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Cleer Next Heaphone

Cleer Next Heaphone

Cleer keeps a finger on the pulse of contemporary mass-market personal-audio trends and offers a wide range of affordable feature-laden earphones, headphones, and Bluetooth-capable products. Even so, I suspect dyed-in-the-wool audiophiles might ask, “But does Cleer build a model for us?” Happily, the answer is “Yes,” and it takes the form of the firm’s recently released Next headphone ($699).

The Next shows it is a headphone to be taken seriously, in part through its handsome industrial design, which was created by Designworks (a BMW Group company). Cleer says the Next’s design motif is meant to “evoke the feelings of a favorite timepiece,” so that ideally it will “be considered delightfully exquisite, intimately personal, and intended for decades of enjoyment.”

The open-back, dynamic-driver-equipped Next sports a frame, swiveling earcup yokes, and earcup housings machined from 6061-T6 aluminum treated to a satin-textured bronze-anodized finish. The rear sides of the earcups feature black mesh grilles. Completing the picture are a thick leather headband pad, leather-clad beveled earpads, and—on the undersides of the earcups—recessed sockets for LEMO-type signal cable connectors. Overall, the Next looks and feels more expensive than it is.

On the inside, the Next uses a 40mm dynamic-type driver featuring a magnesium-alloy diaphragm and a patented ironless motor. In place of one large, ring-shaped, ferrous motor magnet the Next uses a ring-shaped array of “20 strategically layered, rare-earth magnets” with claimed benefits that include enhanced efficiency and dramatically reduced distortion. The magnesium driver diaphragm, in turn, is said to “benefit from low mass, high rigidity, and high internal damping,” thus yielding a “vivid and nuanced high-resolution sound.”

My listening tests showed the Next was easier to drive to satisfying volumes than its specified 92dB sensitivity might suggest. For example, the Next performed quite satisfactorily when driven by my iPad Air—a device that, let’s face it, doesn’t have a surplus of power. Similarly, it sounded full-bodied and dynamically alive when powered by the three digital audio players I had on hand, without requiring the DAPs to have their “high gain” settings engaged.

The Next conveys overarching sonic qualities of clarity and resolution. In practice this means it reveals small textural and transient details in recordings in vivid and explicit ways, while also offering impressive articulation and vocal intelligibility. On pop music, where intensely modulated vocals can overlap one another in momentarily confusing ways, for example “Poison and Wine” from the Civil War’s Barton Hollow [Sensibility, 16/44.1], the Next helps clarify the picture, deftly teasing out the words and phrases being sung. Similarly, if you enjoy ensemble pieces where multiple instrumental musical lines are intricately interwoven, the Next makes it easy to pick out individual threads and to follow them to your heart’s content. Similarly, the Next performs beautifully on recordings featuring realistic spatial cues or delicate harmonic information.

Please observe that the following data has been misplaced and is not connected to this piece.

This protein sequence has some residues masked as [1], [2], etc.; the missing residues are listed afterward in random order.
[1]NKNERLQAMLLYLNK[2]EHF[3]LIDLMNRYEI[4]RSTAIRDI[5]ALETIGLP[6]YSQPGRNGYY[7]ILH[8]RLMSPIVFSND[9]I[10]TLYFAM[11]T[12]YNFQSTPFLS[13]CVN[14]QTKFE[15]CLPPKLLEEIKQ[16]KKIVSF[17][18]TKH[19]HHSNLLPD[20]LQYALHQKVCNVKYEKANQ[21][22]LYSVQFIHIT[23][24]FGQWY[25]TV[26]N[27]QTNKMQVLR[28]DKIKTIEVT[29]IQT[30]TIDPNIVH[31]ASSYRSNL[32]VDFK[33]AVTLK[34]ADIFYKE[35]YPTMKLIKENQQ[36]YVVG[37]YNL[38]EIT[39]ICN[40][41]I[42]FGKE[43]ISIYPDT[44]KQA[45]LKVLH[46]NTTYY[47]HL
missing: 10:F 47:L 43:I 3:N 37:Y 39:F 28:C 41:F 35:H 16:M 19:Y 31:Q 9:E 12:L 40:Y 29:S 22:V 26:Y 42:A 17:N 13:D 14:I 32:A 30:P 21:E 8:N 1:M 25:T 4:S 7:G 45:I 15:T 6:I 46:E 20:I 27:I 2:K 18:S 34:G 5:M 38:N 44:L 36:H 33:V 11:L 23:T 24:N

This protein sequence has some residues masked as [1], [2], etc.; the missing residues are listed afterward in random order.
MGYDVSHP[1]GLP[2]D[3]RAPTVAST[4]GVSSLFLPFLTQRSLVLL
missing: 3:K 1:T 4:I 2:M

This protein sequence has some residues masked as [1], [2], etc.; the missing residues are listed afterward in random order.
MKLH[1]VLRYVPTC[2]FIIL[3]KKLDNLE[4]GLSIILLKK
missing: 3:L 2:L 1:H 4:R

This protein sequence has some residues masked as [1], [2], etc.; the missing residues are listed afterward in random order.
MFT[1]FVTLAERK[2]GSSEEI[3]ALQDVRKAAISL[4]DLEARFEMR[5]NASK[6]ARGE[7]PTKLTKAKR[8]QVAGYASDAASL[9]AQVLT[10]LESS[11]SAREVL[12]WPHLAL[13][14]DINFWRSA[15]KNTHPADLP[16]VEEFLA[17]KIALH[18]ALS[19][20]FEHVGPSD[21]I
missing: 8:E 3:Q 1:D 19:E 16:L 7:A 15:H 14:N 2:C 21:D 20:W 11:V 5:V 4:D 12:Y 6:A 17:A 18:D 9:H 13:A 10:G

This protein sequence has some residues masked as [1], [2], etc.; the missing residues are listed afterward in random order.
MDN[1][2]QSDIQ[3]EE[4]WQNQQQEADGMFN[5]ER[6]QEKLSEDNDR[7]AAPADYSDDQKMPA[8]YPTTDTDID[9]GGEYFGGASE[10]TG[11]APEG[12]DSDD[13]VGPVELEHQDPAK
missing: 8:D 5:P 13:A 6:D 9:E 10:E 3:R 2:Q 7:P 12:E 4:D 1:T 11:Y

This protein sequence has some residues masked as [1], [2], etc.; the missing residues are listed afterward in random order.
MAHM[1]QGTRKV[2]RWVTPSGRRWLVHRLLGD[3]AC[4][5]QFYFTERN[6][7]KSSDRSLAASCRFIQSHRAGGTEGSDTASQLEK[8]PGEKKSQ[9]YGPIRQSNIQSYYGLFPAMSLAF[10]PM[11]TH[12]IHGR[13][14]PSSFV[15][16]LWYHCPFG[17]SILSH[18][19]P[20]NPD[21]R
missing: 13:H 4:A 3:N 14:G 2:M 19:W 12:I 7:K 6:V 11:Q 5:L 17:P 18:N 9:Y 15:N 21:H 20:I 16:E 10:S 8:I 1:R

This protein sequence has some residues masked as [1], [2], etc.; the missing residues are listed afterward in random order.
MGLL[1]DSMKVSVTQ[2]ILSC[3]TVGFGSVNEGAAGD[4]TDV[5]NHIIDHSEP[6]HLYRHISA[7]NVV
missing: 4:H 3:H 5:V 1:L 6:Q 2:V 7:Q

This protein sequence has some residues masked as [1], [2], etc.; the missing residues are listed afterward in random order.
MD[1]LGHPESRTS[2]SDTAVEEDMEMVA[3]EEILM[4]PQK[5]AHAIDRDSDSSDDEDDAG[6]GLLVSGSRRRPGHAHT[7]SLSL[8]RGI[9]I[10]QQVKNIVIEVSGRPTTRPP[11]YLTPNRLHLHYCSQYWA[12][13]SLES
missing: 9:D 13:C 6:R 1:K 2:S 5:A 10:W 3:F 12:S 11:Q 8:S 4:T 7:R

The tonal balance of the Next is mostly neutral, with well-controlled and deeply extended bass, open-sounding mids, and revealing highs, but with a mild tendency toward upper-midrange forwardness. For bass connoisseurs, the Next can be especially satisfying. Listen to the low percussion found on “Rites,” an excerpt from “Glimpses of Tibet” on 10th Anniversary of Rhymoi: 2003-2013 [Rhymoi Music, 16/44.1] and you’ll find the Next can play loud and low, while maintaining excellent pitch definition and control.

Like most musically informative headphones, the Next sometimes overemphasizes hard, sharp transient sounds and can expose overly compressed or bright-sounding recordings for what they are. It’s simply a case where the very qualities that make the Next desirable occasionally make it somewhat unforgiving.

The ergonomic Next is comfortable and easy to fit, though earpads with fabric touch surfaces would be welcome in the future. In everyday use, Cleer’s well-made Next is a joy to handle and to hear. It stands as a fine first audiophile-grade headphone—one blessed with ample clarity, expressiveness, and control.

Specs & Pricing

Type: Open-back, dynamic-driver
Driver complement: 40mm ironless dynamic driver with magnesium diaphragm and patented ironless motor magnet assembly
Frequency response: 10Hz–45kHz
Sensitivity: 92dB
Impedance: 16 ohms
Weight: 395g
Price: $699

(888) 672-5337

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